“It’s such a brilliant song — some people just adore that song, and most of the world at large has never ever heard that song. That’s just really what I love doing,” he says.
“It’s the polar opposite of this moment 15 years ago when I was still having songwriting sessions in Nashville, just doing things that made me feel like a prostitute,” he adds. “So that moment when we did that song was really the polar opposite of the moments in Nashville that made me think ‘I’m gonna do something different or I’m gonna find another line of work.’”
The video that accompanies “Don’t You Think I Feel It Too” shows the intimacy of The Bunker, bringing viewers right inside the small room where musicians get close and play together — like, really together.
The Bunker — one big room with a control room off to the side — isn’t soundproofed, Robison says: “If you listen close you can hear the goats outside or rain on the tin roof.”
The marketing materials for Volume 2 boast that the songs were made “with no digital shenanigans,” and that comes through in the warmth of the songs and the closeness that comes through to the listener.
“It’s pretty simple,” Robison says in explaining his setup and the reasons behind it. “There’s no computers. It’s 2-inch tape, no digital effects or any of that stuff. You’re in a big room, everybody’s together, and they’re all listening to each other and they’re playing in a collaborative way — really the way that people used to make music, up until the wheels came off of everything in the ’80s. That’s the way we do it, and it really is a lot of fun.”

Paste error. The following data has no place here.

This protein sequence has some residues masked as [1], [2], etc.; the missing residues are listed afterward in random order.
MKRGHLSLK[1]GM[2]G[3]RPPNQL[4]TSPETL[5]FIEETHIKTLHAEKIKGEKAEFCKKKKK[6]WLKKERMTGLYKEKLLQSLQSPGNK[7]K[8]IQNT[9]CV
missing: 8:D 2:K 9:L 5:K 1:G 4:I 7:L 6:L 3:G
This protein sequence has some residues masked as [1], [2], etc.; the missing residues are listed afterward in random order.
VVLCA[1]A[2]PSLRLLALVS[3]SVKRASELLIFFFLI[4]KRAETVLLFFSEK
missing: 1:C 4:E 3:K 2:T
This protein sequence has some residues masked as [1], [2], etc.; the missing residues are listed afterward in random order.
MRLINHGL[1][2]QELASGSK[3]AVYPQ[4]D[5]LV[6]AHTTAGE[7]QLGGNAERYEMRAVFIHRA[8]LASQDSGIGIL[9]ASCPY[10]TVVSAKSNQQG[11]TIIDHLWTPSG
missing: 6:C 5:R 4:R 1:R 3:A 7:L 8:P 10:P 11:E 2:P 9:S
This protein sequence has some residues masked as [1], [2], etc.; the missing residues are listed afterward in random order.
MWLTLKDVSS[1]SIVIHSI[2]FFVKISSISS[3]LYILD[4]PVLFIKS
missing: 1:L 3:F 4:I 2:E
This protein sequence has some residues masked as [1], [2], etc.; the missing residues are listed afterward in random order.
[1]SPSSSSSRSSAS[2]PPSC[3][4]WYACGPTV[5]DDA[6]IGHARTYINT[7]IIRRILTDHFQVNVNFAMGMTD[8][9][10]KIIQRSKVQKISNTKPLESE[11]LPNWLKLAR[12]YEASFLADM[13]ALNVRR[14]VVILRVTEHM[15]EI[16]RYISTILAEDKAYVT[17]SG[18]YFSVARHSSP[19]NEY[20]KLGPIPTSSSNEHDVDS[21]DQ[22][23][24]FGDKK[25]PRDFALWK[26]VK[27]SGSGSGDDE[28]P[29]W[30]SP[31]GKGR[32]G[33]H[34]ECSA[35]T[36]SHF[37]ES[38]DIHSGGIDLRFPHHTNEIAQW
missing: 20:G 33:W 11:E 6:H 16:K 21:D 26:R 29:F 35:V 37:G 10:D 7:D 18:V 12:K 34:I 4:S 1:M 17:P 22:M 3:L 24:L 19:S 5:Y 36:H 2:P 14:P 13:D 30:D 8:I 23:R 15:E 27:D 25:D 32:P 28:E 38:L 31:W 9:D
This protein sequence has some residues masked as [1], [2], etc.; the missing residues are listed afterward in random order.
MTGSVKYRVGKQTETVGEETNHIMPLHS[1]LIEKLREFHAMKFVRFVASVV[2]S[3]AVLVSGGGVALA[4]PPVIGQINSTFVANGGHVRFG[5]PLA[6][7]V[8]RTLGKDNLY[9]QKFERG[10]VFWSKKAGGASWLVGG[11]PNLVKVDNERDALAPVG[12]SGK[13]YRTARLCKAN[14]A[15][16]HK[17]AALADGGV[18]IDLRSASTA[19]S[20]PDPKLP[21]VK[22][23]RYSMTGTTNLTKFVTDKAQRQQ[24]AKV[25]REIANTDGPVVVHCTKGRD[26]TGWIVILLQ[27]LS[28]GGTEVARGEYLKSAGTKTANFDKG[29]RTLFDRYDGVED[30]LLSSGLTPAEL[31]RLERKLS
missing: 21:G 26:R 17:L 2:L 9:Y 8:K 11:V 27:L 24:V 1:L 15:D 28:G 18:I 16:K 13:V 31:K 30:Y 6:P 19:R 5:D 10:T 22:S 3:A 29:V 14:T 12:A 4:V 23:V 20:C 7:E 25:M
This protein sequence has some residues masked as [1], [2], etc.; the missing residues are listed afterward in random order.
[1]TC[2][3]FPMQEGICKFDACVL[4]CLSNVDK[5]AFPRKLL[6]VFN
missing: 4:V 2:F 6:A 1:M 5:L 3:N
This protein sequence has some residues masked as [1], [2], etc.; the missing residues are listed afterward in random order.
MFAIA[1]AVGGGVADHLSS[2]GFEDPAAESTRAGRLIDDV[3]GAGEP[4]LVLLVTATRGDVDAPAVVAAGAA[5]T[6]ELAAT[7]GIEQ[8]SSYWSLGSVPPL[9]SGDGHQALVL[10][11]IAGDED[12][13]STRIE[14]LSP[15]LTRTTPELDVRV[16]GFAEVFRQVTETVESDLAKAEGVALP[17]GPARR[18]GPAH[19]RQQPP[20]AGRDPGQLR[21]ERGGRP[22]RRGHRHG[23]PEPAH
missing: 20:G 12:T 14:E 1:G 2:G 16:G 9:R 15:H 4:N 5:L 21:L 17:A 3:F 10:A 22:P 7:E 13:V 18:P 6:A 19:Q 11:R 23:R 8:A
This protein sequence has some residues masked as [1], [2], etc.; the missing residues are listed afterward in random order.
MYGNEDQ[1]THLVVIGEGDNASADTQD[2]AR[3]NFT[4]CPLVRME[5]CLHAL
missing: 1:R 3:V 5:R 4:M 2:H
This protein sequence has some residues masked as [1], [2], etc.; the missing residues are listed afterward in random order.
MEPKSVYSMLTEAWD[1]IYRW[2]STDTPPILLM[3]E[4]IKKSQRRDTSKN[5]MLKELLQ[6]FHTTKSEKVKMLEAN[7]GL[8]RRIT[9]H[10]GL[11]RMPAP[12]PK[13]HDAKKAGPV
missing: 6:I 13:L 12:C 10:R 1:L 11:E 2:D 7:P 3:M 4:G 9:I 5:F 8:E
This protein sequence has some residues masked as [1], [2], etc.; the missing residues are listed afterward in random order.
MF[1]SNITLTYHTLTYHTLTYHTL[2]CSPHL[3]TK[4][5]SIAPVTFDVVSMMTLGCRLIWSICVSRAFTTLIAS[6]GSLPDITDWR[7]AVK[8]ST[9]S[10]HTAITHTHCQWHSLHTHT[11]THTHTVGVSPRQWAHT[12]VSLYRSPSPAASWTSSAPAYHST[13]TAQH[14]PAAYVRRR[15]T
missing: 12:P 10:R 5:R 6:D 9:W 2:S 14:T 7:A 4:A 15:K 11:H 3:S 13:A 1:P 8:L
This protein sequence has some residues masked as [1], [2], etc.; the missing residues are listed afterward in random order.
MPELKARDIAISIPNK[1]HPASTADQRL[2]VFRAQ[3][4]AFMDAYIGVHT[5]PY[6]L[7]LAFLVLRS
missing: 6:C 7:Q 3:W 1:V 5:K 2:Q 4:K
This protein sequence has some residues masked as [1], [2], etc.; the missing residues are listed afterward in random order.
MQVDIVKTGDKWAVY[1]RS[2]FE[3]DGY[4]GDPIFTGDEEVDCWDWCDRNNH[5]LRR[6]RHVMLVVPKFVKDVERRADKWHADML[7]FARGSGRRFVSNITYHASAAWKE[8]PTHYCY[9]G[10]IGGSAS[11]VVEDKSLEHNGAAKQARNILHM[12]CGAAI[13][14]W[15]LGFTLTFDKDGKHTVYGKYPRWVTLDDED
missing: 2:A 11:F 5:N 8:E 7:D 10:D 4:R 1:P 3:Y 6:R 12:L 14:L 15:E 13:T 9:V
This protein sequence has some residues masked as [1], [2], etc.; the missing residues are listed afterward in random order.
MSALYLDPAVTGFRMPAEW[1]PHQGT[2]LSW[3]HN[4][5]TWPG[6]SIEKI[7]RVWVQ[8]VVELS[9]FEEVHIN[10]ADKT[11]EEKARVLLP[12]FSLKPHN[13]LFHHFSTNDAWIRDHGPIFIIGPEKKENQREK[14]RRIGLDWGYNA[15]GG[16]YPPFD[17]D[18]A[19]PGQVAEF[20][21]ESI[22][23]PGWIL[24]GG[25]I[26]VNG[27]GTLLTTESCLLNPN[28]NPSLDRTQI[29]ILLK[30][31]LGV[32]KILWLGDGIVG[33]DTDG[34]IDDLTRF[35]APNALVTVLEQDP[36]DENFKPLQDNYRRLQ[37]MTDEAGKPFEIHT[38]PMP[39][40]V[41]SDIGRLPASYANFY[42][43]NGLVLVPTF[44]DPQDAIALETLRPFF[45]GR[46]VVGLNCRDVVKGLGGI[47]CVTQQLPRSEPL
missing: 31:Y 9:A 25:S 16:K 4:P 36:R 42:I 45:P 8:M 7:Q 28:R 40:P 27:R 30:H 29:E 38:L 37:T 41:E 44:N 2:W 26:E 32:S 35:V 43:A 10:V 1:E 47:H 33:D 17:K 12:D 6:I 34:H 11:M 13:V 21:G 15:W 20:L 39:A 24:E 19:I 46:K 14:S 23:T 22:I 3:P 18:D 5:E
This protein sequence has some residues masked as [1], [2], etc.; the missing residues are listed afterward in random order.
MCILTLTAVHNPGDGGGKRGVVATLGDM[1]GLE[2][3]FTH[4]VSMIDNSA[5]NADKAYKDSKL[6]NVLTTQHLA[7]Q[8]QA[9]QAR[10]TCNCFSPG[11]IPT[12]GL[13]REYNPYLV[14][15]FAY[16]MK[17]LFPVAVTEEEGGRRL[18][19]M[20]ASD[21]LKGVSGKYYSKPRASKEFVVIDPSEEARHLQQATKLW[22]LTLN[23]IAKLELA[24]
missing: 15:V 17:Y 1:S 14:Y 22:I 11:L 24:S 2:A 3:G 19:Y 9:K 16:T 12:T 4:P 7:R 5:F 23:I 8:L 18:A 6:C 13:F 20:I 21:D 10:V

In both the recording process and in the larger mindset of The Next Waltz, the idea, Robison says, is “to really get creative and say there’s no rules here, we can do anything that we want to do to really embrace that.
“We kind of built up a lot of rules over time. If you look back to the ’60s and the ’70s, it was such a freewheeling time, and you look at what the people were doing and how they were making the music, they were a bunch of crazy ass hippies , so they were just doing stuff. … We just gotta get back to that mindset, I believe.”
The Next Waltz bucks the music industry’s focus on albums by allowing space for smaller projects that can be just as meaningful.
“I think that that is what Bruce and The Next Waltz crew is trying to focus on, is bringing attention to an artist and a production team and in the process turning people on to these songs that have gone unheard or been overlooked or haven’t had as broad an audience,” McHone observes. “But I think really the goal is to draw people to the folks that are making their own music and then the people that are behind the production team. It’s kind of like a sample, and so it makes sense that it’s short and concise and straight to the point.”
Coming up on the horizon for The Next Waltz are two full-length albums in 2020 and recording sessions at festivals, sort of a mobile Bunker. Support from and affiliation with brands, Robison says, are inevitable for the future, and, done right, have a lot of positive potential.
That future can be fueled by a largely bygone approach to making music, he believes, and The Next Waltz so far is bearing that out.
“The way that we’re putting out the music is just trying to be the futuristic of the futuristic and taking advantage of the crazy way that we can distribute things now,” he says. “But then the way that we make the music is really a throwback, both from the way that we do the artist development and focus on the songs to the way that we actually produce the music. That’s all kind of so old school.”